In his 2019 book The Great Reversal: How America Gave Up on Free Markets, the economist Thomas Philippon of the New York University treats the growing concentration of US markets and describes a stark contrast to the markets in Europe during the same period became more competitive, thanks in large part to more aggressive antitrust laws (or stronger "competition law" as it is called outside of America). Philippon shows that weaker anti-trust laws in the US have led to greater market concentration and anti-competitive behavior, which in turn has resulted in weaker growth, higher prices and more inequality.
Furthermore, current economic research shows two additional problems that have been ignored so far: First, large, market-dominant companies harm not only consumers (through higher prices), but also employees (through lower wages). Labor markets in the US are highly concentrated, which means employers can - and probably do - push their wages well below competitive levels. After decades in which economists have asserted that labor markets are highly competitive, these new research results have revolutionary consequences for antitrust law. For example, as the US government recently confirmed, acquisitions should be examined not only in terms of their anti-competitive effects on prices, but also in terms of the consequences for wages, as has traditionally been the case.
President Theodore Roosevelt was the first to take action against the influential monopoly of a corporation. In 1906, his government opened a case against Standard Oil for violating the Sherman Antitrust Act. This process is considered a milestone in American legal history. In 1911, the United States Supreme Court found Standard Oil had violated the Sherman Antitrust Act and ordered the company to be unbundled.
Standard Oil was divided into 34 individual companies. DGB / public domain
Second, market concentration has undermined the efficient functioning of capital markets. Recent research has shown that tremendous economic power rests in the hands of a few institutional investors like BlackRock and Vanguard, and economists have found evidence that this consolidation has resulted in higher prices in other sectors like airlines.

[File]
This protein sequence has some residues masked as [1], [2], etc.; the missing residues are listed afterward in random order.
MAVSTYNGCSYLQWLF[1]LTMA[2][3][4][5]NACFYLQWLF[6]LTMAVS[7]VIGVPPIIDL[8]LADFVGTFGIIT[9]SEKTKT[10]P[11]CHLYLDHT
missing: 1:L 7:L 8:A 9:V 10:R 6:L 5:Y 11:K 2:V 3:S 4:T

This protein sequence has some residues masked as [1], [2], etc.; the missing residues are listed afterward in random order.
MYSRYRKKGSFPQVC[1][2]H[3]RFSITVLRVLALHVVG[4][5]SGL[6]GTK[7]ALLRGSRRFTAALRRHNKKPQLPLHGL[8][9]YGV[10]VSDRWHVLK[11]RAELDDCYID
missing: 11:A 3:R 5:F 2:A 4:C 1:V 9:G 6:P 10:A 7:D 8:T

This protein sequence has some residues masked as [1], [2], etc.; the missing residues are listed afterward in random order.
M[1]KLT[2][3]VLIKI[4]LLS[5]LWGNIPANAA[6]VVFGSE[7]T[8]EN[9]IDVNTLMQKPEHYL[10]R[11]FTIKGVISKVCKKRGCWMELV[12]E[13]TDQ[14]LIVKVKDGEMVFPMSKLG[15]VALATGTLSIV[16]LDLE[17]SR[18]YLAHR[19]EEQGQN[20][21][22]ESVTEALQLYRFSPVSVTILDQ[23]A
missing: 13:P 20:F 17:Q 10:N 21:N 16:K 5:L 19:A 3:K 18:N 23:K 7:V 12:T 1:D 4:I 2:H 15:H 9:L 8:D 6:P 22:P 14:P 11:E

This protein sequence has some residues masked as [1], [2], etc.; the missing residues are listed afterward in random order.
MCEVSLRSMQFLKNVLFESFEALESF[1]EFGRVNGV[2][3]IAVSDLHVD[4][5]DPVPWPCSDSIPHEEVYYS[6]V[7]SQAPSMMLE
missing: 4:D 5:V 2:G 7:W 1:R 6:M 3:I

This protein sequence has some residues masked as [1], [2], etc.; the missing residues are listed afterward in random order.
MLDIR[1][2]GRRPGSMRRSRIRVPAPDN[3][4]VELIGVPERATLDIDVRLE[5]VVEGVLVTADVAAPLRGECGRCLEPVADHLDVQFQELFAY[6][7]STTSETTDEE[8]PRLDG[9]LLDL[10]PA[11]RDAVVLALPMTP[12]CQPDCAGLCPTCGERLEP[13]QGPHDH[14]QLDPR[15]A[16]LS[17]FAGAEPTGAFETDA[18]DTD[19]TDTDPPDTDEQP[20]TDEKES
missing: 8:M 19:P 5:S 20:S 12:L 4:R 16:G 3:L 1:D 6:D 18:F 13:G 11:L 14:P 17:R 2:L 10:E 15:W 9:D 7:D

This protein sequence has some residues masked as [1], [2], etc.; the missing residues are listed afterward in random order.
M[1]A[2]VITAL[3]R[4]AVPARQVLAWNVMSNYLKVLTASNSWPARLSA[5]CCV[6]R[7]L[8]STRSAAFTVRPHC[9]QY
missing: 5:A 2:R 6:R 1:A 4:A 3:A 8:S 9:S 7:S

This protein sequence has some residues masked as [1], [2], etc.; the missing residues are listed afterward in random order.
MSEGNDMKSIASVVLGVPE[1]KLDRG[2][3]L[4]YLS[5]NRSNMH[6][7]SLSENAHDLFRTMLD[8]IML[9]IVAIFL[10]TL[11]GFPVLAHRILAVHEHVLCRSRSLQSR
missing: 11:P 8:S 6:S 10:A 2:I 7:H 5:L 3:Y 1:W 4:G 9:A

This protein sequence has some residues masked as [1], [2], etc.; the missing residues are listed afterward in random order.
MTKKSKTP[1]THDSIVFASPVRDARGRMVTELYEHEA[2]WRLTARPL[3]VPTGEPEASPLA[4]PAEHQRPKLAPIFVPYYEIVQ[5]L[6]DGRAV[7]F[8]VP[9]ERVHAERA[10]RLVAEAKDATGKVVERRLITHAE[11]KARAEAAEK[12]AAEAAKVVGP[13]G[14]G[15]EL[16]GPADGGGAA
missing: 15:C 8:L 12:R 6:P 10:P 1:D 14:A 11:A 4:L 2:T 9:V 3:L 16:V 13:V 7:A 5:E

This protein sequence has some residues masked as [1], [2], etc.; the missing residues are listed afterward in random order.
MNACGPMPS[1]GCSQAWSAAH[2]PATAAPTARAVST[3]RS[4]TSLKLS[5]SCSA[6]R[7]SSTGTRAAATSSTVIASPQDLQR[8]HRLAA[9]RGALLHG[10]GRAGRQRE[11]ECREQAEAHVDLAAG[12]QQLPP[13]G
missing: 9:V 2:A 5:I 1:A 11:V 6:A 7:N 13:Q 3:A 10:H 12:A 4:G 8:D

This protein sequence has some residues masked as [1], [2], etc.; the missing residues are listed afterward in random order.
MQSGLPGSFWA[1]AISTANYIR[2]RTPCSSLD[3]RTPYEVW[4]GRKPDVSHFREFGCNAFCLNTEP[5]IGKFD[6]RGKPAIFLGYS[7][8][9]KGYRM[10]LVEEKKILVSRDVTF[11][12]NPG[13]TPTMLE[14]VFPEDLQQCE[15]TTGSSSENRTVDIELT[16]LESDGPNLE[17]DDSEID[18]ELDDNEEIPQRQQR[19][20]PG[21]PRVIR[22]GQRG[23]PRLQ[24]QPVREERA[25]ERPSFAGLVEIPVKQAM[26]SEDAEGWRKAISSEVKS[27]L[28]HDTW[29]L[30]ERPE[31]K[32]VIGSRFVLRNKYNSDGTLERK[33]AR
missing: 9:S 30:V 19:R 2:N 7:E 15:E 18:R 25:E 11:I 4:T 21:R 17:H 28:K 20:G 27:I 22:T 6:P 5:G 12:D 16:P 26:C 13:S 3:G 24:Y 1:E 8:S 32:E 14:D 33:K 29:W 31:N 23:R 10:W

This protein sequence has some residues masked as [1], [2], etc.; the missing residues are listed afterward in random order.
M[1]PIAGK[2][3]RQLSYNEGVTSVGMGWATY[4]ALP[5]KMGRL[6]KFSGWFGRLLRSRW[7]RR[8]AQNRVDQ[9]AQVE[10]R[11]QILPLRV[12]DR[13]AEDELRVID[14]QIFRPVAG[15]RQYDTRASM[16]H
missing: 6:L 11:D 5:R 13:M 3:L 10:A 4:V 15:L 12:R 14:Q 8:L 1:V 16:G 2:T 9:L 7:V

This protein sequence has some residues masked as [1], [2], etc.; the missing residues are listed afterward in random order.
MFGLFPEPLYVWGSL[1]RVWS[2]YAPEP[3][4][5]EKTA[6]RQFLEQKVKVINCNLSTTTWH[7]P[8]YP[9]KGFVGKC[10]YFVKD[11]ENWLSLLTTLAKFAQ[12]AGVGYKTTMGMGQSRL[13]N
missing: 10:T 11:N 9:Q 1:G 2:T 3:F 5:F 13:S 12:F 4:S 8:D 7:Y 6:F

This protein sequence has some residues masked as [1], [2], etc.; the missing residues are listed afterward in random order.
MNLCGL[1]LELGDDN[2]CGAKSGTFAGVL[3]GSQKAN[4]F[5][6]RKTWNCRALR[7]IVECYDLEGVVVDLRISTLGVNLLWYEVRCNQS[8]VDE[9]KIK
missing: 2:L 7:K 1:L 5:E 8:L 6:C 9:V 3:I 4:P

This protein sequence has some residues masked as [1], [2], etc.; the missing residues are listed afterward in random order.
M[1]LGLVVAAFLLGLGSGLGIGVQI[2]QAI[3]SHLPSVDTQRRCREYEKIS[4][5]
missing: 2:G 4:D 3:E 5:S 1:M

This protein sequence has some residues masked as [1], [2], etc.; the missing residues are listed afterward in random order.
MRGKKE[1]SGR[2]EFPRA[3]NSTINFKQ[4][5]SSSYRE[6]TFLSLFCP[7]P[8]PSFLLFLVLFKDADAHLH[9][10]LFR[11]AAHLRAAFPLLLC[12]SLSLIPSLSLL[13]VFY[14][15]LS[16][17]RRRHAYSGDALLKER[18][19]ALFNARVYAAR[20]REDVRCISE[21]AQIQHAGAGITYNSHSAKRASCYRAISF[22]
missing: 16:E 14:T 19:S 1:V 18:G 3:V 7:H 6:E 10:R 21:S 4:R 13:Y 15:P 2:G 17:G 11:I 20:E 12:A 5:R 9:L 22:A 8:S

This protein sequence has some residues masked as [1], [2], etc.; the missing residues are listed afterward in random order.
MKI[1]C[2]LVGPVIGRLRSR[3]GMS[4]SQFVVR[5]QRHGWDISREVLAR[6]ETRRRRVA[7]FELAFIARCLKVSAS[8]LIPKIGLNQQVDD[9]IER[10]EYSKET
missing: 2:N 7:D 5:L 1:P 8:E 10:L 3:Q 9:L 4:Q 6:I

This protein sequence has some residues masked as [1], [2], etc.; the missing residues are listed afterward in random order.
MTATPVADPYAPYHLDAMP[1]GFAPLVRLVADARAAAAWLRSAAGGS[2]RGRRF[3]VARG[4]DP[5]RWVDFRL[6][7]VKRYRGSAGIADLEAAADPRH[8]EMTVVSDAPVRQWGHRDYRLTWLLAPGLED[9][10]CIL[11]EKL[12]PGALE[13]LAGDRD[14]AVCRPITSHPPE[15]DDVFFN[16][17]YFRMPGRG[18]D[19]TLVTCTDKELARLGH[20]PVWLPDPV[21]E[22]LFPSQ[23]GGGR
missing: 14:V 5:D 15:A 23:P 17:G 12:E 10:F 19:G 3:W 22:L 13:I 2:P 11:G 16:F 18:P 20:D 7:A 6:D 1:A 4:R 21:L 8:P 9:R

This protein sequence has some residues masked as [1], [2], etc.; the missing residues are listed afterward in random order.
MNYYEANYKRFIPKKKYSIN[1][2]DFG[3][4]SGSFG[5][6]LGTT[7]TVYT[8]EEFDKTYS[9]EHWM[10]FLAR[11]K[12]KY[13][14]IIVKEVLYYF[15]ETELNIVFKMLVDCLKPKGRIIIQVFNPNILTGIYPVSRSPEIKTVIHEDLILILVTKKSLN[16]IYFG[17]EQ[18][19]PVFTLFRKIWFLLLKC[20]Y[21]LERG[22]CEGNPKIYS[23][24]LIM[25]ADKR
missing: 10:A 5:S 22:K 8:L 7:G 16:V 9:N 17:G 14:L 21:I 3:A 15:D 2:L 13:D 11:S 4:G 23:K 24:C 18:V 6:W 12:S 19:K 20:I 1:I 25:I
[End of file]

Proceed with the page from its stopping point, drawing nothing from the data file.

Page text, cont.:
US courts cultivate a culture of distrust of antitrust claims
Other economists disagree. Institutional investors also claim to use their power for a good cause by forcing corporations to act more responsibly. But, are they really committed, or are they just trying, as one would normally expect, to maximize their profits?
Whatever the answer, there is no doubt that the US economy is oligopolistic and increasingly hardened. A few lawsuits against large tech companies will not reinvigorate competition. And Klobuchar's legislative proposal can hardly be more than an admirable first step. In addition, Congress needs to remove various antitrust obstacles that the Supreme Court has put in place over the years. Through a strategy of a thousand pinpricks, the Court of Justice has placed procedural obstacles in the way of competition law processes: limited the scope of class actions, abolished basic assumptions in favor of plaintiffs and created a culture of mistrust of antitrust claims in lower-ranking courts.
To reverse decades of competition law neglect, Congress and the Biden government must work together. Your biggest challenge, however, may be in an unexpected place: public opinion. While many progressives fondly recall the golden age of the American economy, when a grassroots anti-monopoly movement helped pass the first anti-trust laws, there are significant differences between then and now.
Back then, monopolists like Standard Oil were universally abhorred and portrayed by cartoonists as vicious octopuses. Today, technology monopoly is one of America's most admired corporations. During the pandemic in particular, millions of Americans depended on Amazon for their consumer goods, with many using Facebook to keep in touch with friends and family. And almost everyone is addicted to Netflix, YouTube, and their smartphones these days.
Some of these people will serve as judges or jurors in antitrust proceedings - and all of them are voters. Legal and regulatory changes are overdue. The hard work will be to convince the public.
Translated from the English by Harald Eckhoff / © Project Syndicate, 2021